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Ruthanne Johnson

Ruthanne Johnson

Content by Ruthanne Johnson

  • Magazine Article

    Protecting the protectors

    Carol Misseldine of the Humane Society of the United States helps staff an emergency shelter for animals displaced by the 2018 wildfires in California.

    Safety protocols for rescues are critical—for both people and animals

    Responders tasked with saving animals from disasters and major cruelty cases make the animals their focus. But who’s protecting the protectors? Proper planning and training can improve the well-being of humans and animals alike.

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  • Magazine Article

    Hope for the hardest cases

    Rehab of dogs from a South Korean meat farm has lessons for anyone handling traumatized animals

    Dogs rescued from traumatic situations like puppy mills or fighting rings may have problems trusting people. Shelters can stress out any animal, and it can take some extra work to rehabilitate dogs with emotional baggage. With special attention, consistent routines and gentle training, dogs can overcome their traumatic pasts and embrace their futures as beloved companions.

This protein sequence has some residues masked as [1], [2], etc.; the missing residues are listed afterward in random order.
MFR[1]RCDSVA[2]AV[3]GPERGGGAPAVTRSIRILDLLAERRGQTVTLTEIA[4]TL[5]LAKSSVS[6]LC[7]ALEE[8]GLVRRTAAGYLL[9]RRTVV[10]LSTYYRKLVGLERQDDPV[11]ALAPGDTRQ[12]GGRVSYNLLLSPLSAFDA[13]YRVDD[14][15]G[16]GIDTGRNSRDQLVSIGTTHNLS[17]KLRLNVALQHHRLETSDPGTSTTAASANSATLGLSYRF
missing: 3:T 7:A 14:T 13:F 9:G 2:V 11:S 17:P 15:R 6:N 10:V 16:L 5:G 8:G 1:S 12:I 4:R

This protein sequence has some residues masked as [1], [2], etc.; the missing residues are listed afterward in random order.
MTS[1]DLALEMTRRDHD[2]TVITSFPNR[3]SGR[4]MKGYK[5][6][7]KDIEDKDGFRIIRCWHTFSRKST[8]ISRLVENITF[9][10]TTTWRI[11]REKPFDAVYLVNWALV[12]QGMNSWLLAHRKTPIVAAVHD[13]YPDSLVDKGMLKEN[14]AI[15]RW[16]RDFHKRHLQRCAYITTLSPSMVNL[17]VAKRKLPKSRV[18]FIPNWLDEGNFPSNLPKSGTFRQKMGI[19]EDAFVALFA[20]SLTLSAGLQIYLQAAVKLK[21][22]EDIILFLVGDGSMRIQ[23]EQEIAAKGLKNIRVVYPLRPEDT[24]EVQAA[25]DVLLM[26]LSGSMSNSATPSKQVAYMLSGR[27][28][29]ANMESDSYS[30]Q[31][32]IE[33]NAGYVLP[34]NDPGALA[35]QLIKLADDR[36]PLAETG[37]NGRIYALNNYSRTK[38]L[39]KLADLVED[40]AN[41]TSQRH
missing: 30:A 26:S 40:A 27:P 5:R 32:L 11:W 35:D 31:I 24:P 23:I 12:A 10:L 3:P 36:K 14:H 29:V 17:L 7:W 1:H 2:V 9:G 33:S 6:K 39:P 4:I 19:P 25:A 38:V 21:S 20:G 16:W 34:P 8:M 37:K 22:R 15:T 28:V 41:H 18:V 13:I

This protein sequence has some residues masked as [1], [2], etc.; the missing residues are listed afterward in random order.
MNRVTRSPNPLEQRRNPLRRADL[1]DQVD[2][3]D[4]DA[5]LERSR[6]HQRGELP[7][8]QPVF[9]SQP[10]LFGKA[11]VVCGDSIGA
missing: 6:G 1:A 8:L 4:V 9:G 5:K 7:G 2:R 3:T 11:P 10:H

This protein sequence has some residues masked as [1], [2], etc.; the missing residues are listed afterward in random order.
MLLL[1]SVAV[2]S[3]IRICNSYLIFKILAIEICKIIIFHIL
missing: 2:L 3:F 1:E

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  • Magazine Article

    Where the wild things shouldn’t be

    For more than a decade, Ginger and five other servals lived in a dark basement. Their owner surrendered them to Big Cat Rescue after she fell ill and could no longer keep them.

    Forcing exotic animals to suffer as pets endangers their well-being—and the safety of the people around them

    Imagine tigers and cobras and monkeys—in basements, garages and backyards. These situations are far too common in the United States. What might start out as a misdirected desire to be close to wild animals can lead to dangerous situations for people and heartbreaking outcomes for the animals, who suffer when their needs aren’t met in captivity. In the best-case scenario, they end up at reputable sanctuaries, but those can take in only a fraction of the animals needing homes. While advocates struggle to care for the exotic pet industry’s castoffs, they’re also pushing for legislation to curb the private ownership of should-be-wild animals.

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